Why Thought Stopping Doesn’t Work (And the Paradoxical Strategy That Might Work Better)

Why Thought Stopping Doesn’t Work (And the Paradoxical Strategy That Might Work Better)

Do you ever find yourself struggling to suppress a negative thought?

Like, maybe you’re making a recording, and things are going well, and you find yourself trying your darnedest to avoid thinking about the really tricky shift coming up?

Or maybe you’re warming up on the morning of an audition, and trying really hard to stop worrying about getting dry mouth?

Or perhaps you’re on a road trip, and desperately trying to avoid thinking about Niagara Falls and Mountain Dew, because you really have to go – but the next rest stop isn’t for another 26 miles…

Whatever the situation, you’ve probably heard that trying to suppress a thought only makes it more likely that you’ll have more thoughts about that very thought. Which is often illustrated with the “white bear challenge” – where someone tells you not to think about a white bear, and then you see how long you can go before the white bear pops into your head.

And sure, that certainly sounds reasonable – but is there any truth to this? Like, is there any actual evidence that trying to suppress a particular thought leads to more thoughts about that thought? And if so, what are we supposed to do instead, if we want to minimize negative thoughts or worries, and stay in a more positive mental headspace?

Natasha Brofsky & Roger Tapping: On Learning New Repertoire and Getting to Know a Composer’s Unique Language

Have you ever thought about your process for learning a new piece, and wondered if there might be a more optimal way to do this? To not only learn faster perhaps, but also minimize bad habits that have to be unlearned later?

Like, should you listen to a recording first, to create an auditory model of some kind? Or maybe look at the score and try to create a model of it in your head in this way? Or simply play through it to get a feel for it?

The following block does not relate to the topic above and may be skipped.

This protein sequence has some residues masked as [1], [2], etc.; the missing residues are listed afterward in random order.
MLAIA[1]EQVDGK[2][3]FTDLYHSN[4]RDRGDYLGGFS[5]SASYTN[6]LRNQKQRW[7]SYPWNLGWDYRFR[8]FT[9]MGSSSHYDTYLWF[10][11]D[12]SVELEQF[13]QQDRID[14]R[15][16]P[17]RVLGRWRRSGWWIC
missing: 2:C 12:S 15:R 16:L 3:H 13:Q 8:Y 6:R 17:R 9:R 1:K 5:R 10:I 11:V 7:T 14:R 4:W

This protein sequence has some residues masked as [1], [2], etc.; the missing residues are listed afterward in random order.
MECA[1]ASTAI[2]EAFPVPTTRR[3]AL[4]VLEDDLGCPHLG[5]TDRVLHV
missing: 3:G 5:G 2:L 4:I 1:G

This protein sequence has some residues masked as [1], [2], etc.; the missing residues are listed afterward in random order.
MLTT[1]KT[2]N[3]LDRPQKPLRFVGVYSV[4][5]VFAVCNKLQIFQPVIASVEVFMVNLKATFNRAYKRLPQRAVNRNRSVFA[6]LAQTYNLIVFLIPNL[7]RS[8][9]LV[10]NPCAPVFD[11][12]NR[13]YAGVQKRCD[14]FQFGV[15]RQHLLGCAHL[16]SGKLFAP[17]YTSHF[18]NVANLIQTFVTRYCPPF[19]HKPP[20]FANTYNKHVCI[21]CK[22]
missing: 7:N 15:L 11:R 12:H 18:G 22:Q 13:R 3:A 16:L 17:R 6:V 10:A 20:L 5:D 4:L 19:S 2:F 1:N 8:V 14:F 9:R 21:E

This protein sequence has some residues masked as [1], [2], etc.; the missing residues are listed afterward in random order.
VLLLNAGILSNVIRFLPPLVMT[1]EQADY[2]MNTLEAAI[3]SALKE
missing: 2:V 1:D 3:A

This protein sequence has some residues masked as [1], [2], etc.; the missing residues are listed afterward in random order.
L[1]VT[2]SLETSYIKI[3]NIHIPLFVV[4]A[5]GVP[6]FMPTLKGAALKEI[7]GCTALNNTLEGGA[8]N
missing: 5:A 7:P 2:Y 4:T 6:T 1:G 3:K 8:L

Is it ok to emphasize technical details more in the early stages, and prioritize musical details later? Or is it important to do enough research about the piece in the early going, that the musical details can be baked into your practice even from the very start?

Surveys of musicians do suggest that there are some commonalities in how they approach learning new music. A series of interviews published in 1950 (Wicinkski) with ten well-known Russian pianists found, for instance, that the majority went through three distinct stages of learning. An initial phase where they developed an artistic image of the piece, a middle phase where they focused on solving technical issues, and a final phase where they tried to focus more on the bigger whole, and emphasized performance practice.

But there does seem to be a good bit of individual variation, and no one-size-fits all approach that’s exactly the same or “best” for all musicians. Although there do seem to be some important key principles that are probably a good idea to follow.

And what might these principles be?

To learn more about this, I thought it might be fun to reach out to two terrific musicians and teachers, and ask them this question at the same time, to see how similar or different their answers might be…

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